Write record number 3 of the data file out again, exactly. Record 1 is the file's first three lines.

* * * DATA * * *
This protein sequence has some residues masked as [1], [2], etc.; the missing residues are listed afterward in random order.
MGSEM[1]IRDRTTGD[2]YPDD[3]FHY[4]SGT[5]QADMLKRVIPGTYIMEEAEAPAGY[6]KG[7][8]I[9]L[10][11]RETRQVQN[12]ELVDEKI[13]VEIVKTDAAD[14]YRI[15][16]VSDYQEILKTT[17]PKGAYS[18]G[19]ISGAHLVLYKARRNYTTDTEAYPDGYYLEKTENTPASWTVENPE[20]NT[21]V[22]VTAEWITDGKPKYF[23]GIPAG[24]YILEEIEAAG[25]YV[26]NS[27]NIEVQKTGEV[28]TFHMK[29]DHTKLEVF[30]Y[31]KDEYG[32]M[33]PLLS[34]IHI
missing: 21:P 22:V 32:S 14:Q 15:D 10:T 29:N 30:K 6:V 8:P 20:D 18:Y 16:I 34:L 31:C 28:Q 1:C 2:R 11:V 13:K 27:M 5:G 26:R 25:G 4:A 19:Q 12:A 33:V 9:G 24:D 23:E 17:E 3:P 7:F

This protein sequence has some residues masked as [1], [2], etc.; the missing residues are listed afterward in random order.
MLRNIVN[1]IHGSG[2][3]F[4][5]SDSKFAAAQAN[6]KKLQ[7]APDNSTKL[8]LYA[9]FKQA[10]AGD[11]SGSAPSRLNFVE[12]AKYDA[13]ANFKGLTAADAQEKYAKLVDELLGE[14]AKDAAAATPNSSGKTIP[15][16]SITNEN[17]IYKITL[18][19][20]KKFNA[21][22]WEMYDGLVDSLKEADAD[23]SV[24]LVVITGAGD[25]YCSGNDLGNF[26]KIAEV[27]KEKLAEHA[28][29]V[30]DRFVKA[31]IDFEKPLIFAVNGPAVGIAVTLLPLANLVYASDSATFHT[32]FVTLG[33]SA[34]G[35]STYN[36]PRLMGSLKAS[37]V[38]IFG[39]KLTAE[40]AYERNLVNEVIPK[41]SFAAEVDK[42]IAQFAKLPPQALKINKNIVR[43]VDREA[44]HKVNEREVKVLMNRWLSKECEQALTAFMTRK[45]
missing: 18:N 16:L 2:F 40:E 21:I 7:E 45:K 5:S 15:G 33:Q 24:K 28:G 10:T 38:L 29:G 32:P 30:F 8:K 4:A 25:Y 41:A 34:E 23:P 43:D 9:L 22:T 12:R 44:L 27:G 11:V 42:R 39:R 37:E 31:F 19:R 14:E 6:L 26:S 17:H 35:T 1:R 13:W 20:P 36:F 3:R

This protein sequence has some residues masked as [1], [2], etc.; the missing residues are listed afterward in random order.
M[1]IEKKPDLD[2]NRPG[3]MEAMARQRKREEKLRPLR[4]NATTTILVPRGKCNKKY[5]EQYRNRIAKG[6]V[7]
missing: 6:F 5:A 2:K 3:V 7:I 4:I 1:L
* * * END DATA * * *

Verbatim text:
This protein sequence has some residues masked as [1], [2], etc.; the missing residues are listed afterward in random order.
M[1]IEKKPDLD[2]NRPG[3]MEAMARQRKREEKLRPLR[4]NATTTILVPRGKCNKKY[5]EQYRNRIAKG[6]V[7]
missing: 6:F 5:A 2:K 3:V 7:I 4:I 1:L